The Local Government Association, the body which represents councils in England and Wales, predicts that in two years' time, around 1,000 older people will be admitted to hospital each day because of a fall.
Falls can be unpleasant, distressing experiences, especially when you factor in the lengthy delays that some older and frail patients face in accessing the crucial physiotherapy rehabilitation services that could get them back on their feet.
Not only does a fall rob an older person of their health and vitality, but it can shatter their self-confidence and their ability to continue living an independent life. So it is comforting to learn that falls are not an inevitable part of ageing, and the simplest way to avoid one is to embark on a regular exercise regime that focuses on improving balance and agility, and boosting muscle strength.
If you are new to exercise and gyms, physical activity can seem like a torture. However, there is a lot of evidence to show that undertaking regular exercise is akin to taking a long, cool drink from the mythical fountain of youth.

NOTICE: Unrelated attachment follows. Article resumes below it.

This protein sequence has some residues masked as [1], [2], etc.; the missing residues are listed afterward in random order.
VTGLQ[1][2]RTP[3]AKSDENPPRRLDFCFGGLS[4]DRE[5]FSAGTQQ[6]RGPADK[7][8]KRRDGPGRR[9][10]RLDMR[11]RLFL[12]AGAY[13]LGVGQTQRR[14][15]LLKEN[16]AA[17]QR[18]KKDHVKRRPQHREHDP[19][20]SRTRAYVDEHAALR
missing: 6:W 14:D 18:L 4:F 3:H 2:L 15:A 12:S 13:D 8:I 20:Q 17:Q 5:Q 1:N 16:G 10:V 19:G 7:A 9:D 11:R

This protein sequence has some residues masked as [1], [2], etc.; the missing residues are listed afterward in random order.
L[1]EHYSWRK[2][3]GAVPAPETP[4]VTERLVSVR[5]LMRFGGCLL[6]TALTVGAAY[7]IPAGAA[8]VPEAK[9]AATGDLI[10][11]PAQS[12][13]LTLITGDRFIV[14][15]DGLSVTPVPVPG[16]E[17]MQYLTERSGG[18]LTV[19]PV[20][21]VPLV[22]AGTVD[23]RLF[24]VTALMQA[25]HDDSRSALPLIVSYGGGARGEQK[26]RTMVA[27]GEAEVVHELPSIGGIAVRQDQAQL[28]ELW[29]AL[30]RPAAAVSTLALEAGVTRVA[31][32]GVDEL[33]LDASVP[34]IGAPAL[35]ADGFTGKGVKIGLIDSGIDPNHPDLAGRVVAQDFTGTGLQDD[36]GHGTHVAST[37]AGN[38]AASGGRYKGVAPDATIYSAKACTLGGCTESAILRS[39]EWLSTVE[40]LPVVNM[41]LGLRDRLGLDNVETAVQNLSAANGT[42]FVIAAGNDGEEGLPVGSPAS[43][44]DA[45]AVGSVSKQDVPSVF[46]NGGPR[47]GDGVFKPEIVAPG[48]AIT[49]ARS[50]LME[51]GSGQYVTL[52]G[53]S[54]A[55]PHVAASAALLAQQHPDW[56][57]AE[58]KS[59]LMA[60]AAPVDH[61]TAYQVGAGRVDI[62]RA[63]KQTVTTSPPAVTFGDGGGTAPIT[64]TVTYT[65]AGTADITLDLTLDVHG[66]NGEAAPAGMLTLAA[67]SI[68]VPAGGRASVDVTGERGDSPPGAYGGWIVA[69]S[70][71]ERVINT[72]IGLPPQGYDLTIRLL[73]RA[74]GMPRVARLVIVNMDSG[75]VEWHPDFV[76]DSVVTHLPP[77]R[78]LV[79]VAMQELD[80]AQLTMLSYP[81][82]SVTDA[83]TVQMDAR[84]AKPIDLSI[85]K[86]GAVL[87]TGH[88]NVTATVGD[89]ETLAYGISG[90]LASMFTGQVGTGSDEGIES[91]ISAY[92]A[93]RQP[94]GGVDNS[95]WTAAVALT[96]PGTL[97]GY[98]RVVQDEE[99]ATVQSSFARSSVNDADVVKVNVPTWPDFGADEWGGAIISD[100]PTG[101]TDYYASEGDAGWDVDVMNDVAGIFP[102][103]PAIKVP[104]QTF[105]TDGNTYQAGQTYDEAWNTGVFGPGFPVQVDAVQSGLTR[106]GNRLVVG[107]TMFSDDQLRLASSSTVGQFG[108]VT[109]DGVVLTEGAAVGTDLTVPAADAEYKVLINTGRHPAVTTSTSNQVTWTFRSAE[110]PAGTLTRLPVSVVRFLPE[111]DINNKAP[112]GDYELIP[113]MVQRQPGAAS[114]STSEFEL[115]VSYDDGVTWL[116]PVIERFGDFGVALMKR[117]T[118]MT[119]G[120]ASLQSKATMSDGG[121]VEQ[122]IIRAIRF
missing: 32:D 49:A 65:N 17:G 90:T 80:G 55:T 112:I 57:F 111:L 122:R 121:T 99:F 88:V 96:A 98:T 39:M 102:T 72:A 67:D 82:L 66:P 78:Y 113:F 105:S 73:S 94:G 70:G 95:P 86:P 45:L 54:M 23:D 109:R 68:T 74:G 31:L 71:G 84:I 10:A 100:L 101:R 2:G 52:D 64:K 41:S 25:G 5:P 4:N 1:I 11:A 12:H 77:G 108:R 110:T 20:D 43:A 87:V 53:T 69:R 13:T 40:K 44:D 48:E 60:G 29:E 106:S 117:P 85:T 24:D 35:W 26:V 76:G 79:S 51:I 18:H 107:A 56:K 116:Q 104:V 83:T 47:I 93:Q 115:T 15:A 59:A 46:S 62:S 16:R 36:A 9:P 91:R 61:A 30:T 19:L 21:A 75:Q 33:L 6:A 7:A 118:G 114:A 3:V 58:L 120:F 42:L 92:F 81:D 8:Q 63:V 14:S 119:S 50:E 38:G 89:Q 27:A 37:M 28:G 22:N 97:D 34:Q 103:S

A recent study from the University of Birmingham and King's College, London, found that people who exercise regularly in their middle and older years retain their muscle mass and keep their immune systems young and healthy. This helps them fight-off infections and inflammatory diseases, and protects them against cancer.
Here's what 82-year-old Norman Lazarus, emeritus professor at King's College, London, co-author of the report and a keen cyclist, had to say about exercise and his cycling group, whose members are in their 60s and 80s: "We exercise mainly to enjoy ourselves. Find an exercise that you enjoy in whatever environment that suits you and make a habit of regular physical activity. You will reap the rewards in later life by enjoying an independent and productive old age."